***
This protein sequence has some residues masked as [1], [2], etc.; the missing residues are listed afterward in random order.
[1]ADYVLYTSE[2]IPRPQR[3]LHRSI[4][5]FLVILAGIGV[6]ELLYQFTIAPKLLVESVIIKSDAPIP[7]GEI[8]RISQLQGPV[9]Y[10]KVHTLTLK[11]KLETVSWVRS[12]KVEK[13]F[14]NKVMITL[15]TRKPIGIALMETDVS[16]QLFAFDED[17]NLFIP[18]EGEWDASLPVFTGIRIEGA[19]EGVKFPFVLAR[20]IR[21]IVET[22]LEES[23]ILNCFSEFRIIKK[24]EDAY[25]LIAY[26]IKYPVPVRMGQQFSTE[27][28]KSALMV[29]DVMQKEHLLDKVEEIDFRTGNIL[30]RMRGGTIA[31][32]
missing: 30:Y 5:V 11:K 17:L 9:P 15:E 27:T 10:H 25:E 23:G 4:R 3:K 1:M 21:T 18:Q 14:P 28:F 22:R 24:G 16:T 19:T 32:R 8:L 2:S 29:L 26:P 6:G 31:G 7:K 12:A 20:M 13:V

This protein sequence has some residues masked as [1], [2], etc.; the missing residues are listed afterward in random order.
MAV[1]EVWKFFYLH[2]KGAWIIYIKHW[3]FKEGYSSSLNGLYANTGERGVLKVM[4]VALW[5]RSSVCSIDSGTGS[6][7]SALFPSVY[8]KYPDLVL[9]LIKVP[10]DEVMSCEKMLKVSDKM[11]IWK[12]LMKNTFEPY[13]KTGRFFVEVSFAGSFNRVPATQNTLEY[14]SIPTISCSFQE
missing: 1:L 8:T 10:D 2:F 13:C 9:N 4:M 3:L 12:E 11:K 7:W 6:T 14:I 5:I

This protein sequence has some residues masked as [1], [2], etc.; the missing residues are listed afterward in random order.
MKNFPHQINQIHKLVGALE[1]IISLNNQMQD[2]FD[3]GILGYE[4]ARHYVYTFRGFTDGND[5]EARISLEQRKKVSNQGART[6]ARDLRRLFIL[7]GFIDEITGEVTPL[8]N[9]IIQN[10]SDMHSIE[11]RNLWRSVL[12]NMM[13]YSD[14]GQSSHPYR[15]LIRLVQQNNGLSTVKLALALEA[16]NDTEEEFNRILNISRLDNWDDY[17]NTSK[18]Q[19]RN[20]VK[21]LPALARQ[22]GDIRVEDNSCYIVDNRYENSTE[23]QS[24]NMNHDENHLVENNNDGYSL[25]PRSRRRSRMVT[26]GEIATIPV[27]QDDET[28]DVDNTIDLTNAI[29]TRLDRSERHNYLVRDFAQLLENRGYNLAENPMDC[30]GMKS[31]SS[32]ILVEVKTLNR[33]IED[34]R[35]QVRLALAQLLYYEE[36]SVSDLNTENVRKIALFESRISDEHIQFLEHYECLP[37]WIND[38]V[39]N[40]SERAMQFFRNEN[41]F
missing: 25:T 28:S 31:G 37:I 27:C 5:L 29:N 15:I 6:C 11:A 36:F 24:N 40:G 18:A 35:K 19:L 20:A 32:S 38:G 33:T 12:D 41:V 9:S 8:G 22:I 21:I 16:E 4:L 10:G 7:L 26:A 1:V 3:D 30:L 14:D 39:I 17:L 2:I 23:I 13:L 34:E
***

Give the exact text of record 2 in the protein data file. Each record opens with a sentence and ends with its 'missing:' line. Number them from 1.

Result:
This protein sequence has some residues masked as [1], [2], etc.; the missing residues are listed afterward in random order.
MAV[1]EVWKFFYLH[2]KGAWIIYIKHW[3]FKEGYSSSLNGLYANTGERGVLKVM[4]VALW[5]RSSVCSIDSGTGS[6][7]SALFPSVY[8]KYPDLVL[9]LIKVP[10]DEVMSCEKMLKVSDKM[11]IWK[12]LMKNTFEPY[13]KTGRFFVEVSFAGSFNRVPATQNTLEY[14]SIPTISCSFQE
missing: 1:L 8:T 10:D 2:F 13:C 9:N 4:M 3:L 12:E 11:K 7:W 6:T 14:I 5:I